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Colonel Charles E. Hooker, Confederate Military History, a library of Confederate States Military History: Volume 12.2, Mississippi (ed. Clement Anselm Evans) 73 19 Browse Search
Rebellion Record: a Diary of American Events: Documents and Narratives, Volume 7. (ed. Frank Moore) 62 0 Browse Search
Rebellion Record: a Diary of American Events: Documents and Narratives, Volume 11. (ed. Frank Moore) 61 1 Browse Search
Official Records of the Union and Confederate Armies, Chapter XXII: Operations in Kentucky, Tennessee, North Mississippi, North Alabama, and Southwest Virginia. March 4-June 10, 1862., Part II: Correspondence, Orders, and Returns. (ed. Lieut. Col. Robert N. Scott) 47 5 Browse Search
Rebellion Record: a Diary of American Events: Documents and Narratives, Volume 10. (ed. Frank Moore) 35 9 Browse Search
Rebellion Record: a Diary of American Events: Documents and Narratives, Volume 6. (ed. Frank Moore) 34 0 Browse Search
Rebellion Record: a Diary of American Events, Diary from December 17, 1860 - April 30, 1864 (ed. Frank Moore) 32 4 Browse Search
Southern Historical Society Papers, Volume 9. (ed. Reverend J. William Jones) 29 1 Browse Search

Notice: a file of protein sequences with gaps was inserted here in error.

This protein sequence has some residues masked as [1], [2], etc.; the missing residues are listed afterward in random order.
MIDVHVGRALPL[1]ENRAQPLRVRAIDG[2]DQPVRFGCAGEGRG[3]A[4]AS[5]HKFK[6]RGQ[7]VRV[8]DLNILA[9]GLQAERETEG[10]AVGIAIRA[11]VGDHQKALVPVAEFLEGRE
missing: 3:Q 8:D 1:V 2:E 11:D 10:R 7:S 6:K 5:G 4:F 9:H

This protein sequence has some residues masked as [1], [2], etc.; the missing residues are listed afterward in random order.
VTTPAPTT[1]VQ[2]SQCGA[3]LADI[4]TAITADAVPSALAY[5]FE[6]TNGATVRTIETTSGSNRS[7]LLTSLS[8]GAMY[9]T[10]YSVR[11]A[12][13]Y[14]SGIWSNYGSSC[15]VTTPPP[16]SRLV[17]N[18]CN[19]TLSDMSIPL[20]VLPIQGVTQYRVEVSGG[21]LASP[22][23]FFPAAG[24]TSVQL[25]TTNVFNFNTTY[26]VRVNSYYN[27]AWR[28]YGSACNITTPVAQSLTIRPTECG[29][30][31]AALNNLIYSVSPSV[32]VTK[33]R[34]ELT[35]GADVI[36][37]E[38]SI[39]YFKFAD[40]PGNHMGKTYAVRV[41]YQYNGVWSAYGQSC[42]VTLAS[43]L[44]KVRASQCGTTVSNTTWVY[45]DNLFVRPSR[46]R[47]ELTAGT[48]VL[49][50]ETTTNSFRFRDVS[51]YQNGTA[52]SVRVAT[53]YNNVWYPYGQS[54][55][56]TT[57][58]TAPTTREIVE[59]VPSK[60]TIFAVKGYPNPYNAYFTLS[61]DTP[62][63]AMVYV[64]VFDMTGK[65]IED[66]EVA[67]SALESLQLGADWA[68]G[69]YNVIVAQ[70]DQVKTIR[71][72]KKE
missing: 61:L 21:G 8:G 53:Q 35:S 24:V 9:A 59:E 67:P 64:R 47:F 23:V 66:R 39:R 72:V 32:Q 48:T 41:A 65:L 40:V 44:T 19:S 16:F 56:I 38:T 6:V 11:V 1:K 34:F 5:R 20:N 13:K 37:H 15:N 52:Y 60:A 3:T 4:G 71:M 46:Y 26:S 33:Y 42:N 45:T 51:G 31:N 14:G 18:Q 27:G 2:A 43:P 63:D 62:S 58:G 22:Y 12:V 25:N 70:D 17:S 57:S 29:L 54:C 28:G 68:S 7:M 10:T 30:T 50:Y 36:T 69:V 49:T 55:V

William Tecumseh Sherman, Memoirs of General William T. Sherman . 26 0 Browse Search
Rebellion Record: a Diary of American Events: Documents and Narratives, Volume 8. (ed. Frank Moore) 25 3 Browse Search
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Browsing named entities in Southern Historical Society Papers, Volume 9. (ed. Reverend J. William Jones). You can also browse the collection for Wirt Adams or search for Wirt Adams in all documents.

Your search returned 15 results in 4 document sections:

Southern Historical Society Papers, Volume 9. (ed. Reverend J. William Jones), Operations of the cavalry in Mississippi, from January to March, 1864.-report of General S. D. Lee. (search)
ssippi brigade was at Brownsville, watching the crossings of the Big Black, opposite Vicksburg. Adams's brigade was moved from the vicinity of Natchez to Raymond. About the 28th of January the en above. They advanced towards Clinton on the two roads from the two crossings; and, on the 4th, Adams's and Starke's brigades engaged them, and it was soon discovered, after heavy skirmishing, that ade to Morton to cover Major-General Loring's front, and ordered Jackson, with his two brigades (Adams's and Starke's), to move on the flank of the enemy at Brandon and Pelahatchee stations; at the s it was then evident that he was moving on Meridian and not Mobile. On the 12th, with a part of Adams's brigade, a dash was made on the flank of the enemy at Decatur, disabling a train of about thirision, to whose assistance and action much of the credit of the recent campaign is due. Brigadier-Generals Adams and Ross and Ferguson deserve my thanks for their distinguished gallantry on the field
Southern Historical Society Papers, Volume 9. (ed. Reverend J. William Jones), Sherman's advance on Meridian — report of General W. H. Jackson. (search)